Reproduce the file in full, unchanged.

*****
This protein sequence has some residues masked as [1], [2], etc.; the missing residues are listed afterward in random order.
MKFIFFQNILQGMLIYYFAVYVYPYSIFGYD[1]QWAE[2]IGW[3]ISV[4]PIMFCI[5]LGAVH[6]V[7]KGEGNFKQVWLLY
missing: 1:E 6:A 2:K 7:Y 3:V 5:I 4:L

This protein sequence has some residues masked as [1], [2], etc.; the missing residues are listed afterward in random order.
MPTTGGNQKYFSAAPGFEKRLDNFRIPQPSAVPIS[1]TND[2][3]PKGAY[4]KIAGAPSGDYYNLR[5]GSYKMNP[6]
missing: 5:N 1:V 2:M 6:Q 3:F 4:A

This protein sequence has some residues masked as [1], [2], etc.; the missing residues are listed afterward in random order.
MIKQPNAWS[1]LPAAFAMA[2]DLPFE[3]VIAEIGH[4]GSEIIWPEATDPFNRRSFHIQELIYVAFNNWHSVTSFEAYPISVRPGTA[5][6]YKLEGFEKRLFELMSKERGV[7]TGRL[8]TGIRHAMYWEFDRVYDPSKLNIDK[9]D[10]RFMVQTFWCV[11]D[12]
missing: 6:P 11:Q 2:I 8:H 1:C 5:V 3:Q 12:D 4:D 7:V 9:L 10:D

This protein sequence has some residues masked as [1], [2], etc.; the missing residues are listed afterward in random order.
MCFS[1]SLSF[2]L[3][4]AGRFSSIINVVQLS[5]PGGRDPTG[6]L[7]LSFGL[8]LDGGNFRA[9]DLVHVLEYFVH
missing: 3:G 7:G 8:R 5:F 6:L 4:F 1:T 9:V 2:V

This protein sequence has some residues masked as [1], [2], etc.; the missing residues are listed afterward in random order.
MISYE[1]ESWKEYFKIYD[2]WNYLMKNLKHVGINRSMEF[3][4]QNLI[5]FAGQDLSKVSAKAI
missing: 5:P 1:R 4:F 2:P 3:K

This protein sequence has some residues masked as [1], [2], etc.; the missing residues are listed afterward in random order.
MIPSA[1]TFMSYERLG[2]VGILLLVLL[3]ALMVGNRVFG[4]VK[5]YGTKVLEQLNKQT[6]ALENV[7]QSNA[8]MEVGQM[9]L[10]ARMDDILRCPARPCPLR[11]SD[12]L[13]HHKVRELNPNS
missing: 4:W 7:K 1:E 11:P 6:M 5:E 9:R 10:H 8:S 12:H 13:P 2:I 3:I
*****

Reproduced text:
This protein sequence has some residues masked as [1], [2], etc.; the missing residues are listed afterward in random order.
MKFIFFQNILQGMLIYYFAVYVYPYSIFGYD[1]QWAE[2]IGW[3]ISV[4]PIMFCI[5]LGAVH[6]V[7]KGEGNFKQVWLLY
missing: 1:E 6:A 2:K 7:Y 3:V 5:I 4:L

This protein sequence has some residues masked as [1], [2], etc.; the missing residues are listed afterward in random order.
MPTTGGNQKYFSAAPGFEKRLDNFRIPQPSAVPIS[1]TND[2][3]PKGAY[4]KIAGAPSGDYYNLR[5]GSYKMNP[6]
missing: 5:N 1:V 2:M 6:Q 3:F 4:A

This protein sequence has some residues masked as [1], [2], etc.; the missing residues are listed afterward in random order.
MIKQPNAWS[1]LPAAFAMA[2]DLPFE[3]VIAEIGH[4]GSEIIWPEATDPFNRRSFHIQELIYVAFNNWHSVTSFEAYPISVRPGTA[5][6]YKLEGFEKRLFELMSKERGV[7]TGRL[8]TGIRHAMYWEFDRVYDPSKLNIDK[9]D[10]RFMVQTFWCV[11]D[12]
missing: 6:P 11:Q 2:I 8:H 1:C 5:V 3:Q 12:D 4:D 7:V 9:L 10:D

This protein sequence has some residues masked as [1], [2], etc.; the missing residues are listed afterward in random order.
MCFS[1]SLSF[2]L[3][4]AGRFSSIINVVQLS[5]PGGRDPTG[6]L[7]LSFGL[8]LDGGNFRA[9]DLVHVLEYFVH
missing: 3:G 7:G 8:R 5:F 6:L 4:F 1:T 9:V 2:V

This protein sequence has some residues masked as [1], [2], etc.; the missing residues are listed afterward in random order.
MISYE[1]ESWKEYFKIYD[2]WNYLMKNLKHVGINRSMEF[3][4]QNLI[5]FAGQDLSKVSAKAI
missing: 5:P 1:R 4:F 2:P 3:K

This protein sequence has some residues masked as [1], [2], etc.; the missing residues are listed afterward in random order.
MIPSA[1]TFMSYERLG[2]VGILLLVLL[3]ALMVGNRVFG[4]VK[5]YGTKVLEQLNKQT[6]ALENV[7]QSNA[8]MEVGQM[9]L[10]ARMDDILRCPARPCPLR[11]SD[12]L[13]HHKVRELNPNS
missing: 4:W 7:K 1:E 11:P 6:M 5:E 9:R 10:H 8:S 12:H 13:P 2:I 3:I